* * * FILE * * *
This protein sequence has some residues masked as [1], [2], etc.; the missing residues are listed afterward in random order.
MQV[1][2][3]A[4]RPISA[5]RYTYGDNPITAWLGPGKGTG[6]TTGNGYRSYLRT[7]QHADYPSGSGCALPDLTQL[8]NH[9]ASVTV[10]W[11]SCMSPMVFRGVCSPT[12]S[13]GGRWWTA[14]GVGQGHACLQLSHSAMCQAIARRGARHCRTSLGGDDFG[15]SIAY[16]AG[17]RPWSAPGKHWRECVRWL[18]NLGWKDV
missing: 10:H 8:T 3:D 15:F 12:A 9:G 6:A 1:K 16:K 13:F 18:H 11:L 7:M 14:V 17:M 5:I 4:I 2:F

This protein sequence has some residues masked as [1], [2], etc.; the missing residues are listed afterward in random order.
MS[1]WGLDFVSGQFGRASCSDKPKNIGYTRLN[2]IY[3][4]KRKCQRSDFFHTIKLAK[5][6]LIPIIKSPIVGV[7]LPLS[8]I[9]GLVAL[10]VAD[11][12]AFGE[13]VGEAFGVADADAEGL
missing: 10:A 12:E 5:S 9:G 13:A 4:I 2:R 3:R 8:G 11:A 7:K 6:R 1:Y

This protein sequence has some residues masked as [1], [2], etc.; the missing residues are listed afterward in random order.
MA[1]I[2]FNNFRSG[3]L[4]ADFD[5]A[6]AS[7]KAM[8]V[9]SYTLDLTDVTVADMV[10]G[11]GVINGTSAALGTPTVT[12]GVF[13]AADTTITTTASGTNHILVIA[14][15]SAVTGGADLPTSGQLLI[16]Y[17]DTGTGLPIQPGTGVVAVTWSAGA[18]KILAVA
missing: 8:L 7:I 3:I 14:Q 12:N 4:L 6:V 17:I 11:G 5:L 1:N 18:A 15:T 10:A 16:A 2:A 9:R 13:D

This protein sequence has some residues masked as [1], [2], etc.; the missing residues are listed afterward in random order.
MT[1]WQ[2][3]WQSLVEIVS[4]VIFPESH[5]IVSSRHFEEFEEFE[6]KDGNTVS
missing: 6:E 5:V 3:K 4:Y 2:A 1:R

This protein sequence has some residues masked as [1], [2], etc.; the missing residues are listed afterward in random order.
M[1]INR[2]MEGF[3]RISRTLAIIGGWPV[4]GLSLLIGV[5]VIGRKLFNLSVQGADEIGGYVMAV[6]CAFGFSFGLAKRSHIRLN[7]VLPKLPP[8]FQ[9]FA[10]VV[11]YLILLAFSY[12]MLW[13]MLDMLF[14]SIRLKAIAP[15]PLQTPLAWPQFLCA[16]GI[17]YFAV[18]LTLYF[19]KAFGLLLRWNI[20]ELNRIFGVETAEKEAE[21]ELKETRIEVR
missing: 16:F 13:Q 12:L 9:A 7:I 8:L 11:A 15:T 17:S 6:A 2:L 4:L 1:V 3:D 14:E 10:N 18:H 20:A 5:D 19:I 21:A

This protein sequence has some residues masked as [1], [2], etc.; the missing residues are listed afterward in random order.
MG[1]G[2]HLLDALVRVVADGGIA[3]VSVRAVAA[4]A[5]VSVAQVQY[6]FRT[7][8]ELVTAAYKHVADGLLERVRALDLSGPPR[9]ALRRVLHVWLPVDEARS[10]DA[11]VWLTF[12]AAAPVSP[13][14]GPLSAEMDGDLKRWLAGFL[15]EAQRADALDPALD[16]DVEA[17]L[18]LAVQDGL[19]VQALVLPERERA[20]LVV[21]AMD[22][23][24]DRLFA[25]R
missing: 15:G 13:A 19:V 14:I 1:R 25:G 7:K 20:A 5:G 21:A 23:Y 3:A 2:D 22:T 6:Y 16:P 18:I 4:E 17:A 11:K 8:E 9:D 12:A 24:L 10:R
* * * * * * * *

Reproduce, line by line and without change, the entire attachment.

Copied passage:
This protein sequence has some residues masked as [1], [2], etc.; the missing residues are listed afterward in random order.
MQV[1][2][3]A[4]RPISA[5]RYTYGDNPITAWLGPGKGTG[6]TTGNGYRSYLRT[7]QHADYPSGSGCALPDLTQL[8]NH[9]ASVTV[10]W[11]SCMSPMVFRGVCSPT[12]S[13]GGRWWTA[14]GVGQGHACLQLSHSAMCQAIARRGARHCRTSLGGDDFG[15]SIAY[16]AG[17]RPWSAPGKHWRECVRWL[18]NLGWKDV
missing: 10:H 8:T 3:D 15:F 12:A 9:G 6:A 1:K 16:K 13:F 18:H 11:L 7:M 14:V 17:M 5:I 4:I 2:F

This protein sequence has some residues masked as [1], [2], etc.; the missing residues are listed afterward in random order.
MS[1]WGLDFVSGQFGRASCSDKPKNIGYTRLN[2]IY[3][4]KRKCQRSDFFHTIKLAK[5][6]LIPIIKSPIVGV[7]LPLS[8]I[9]GLVAL[10]VAD[11][12]AFGE[13]VGEAFGVADADAEGL
missing: 10:A 12:E 5:S 9:G 13:A 4:I 2:R 3:R 8:G 11:A 7:K 6:R 1:Y

This protein sequence has some residues masked as [1], [2], etc.; the missing residues are listed afterward in random order.
MA[1]I[2]FNNFRSG[3]L[4]ADFD[5]A[6]AS[7]KAM[8]V[9]SYTLDLTDVTVADMV[10]G[11]GVINGTSAALGTPTVT[12]GVF[13]AADTTITTTASGTNHILVIA[14][15]SAVTGGADLPTSGQLLI[16]Y[17]DTGTGLPIQPGTGVVAVTWSAGA[18]KILAVA
missing: 8:L 7:I 3:I 14:Q 12:N 4:L 6:V 17:I 11:G 5:L 1:N 18:A 15:T 10:A 16:A 2:A 9:R 13:D

This protein sequence has some residues masked as [1], [2], etc.; the missing residues are listed afterward in random order.
MT[1]WQ[2][3]WQSLVEIVS[4]VIFPESH[5]IVSSRHFEEFEEFE[6]KDGNTVS
missing: 6:E 5:V 3:K 4:Y 2:A 1:R

This protein sequence has some residues masked as [1], [2], etc.; the missing residues are listed afterward in random order.
M[1]INR[2]MEGF[3]RISRTLAIIGGWPV[4]GLSLLIGV[5]VIGRKLFNLSVQGADEIGGYVMAV[6]CAFGFSFGLAKRSHIRLN[7]VLPKLPP[8]FQ[9]FA[10]VV[11]YLILLAFSY[12]MLW[13]MLDMLF[14]SIRLKAIAP[15]PLQTPLAWPQFLCA[16]GI[17]YFAV[18]LTLYF[19]KAFGLLLRWNI[20]ELNRIFGVETAEKEAE[21]ELKETRIEVR
missing: 16:F 13:Q 12:L 9:A 7:I 8:L 11:A 15:T 17:S 6:A 2:L 4:L 1:V 3:D 14:E 10:N 18:H 20:A 5:D 19:I 21:A

This protein sequence has some residues masked as [1], [2], etc.; the missing residues are listed afterward in random order.
MG[1]G[2]HLLDALVRVVADGGIA[3]VSVRAVAA[4]A[5]VSVAQVQY[6]FRT[7][8]ELVTAAYKHVADGLLERVRALDLSGPPR[9]ALRRVLHVWLPVDEARS[10]DA[11]VWLTF[12]AAAPVSP[13][14]GPLSAEMDGDLKRWLAGFL[15]EAQRADALDPALD[16]DVEA[17]L[18]LAVQDGL[19]VQALVLPERERA[20]LVV[21]AMD[22][23][24]DRLFA[25]R
missing: 15:G 13:A 19:V 14:I 1:R 25:G 7:K 20:A 5:G 21:A 23:Y 3:A 2:D 22:T 6:Y 16:P 18:I 4:E 17:A 11:K 8:E 9:D 12:A 24:L 10:R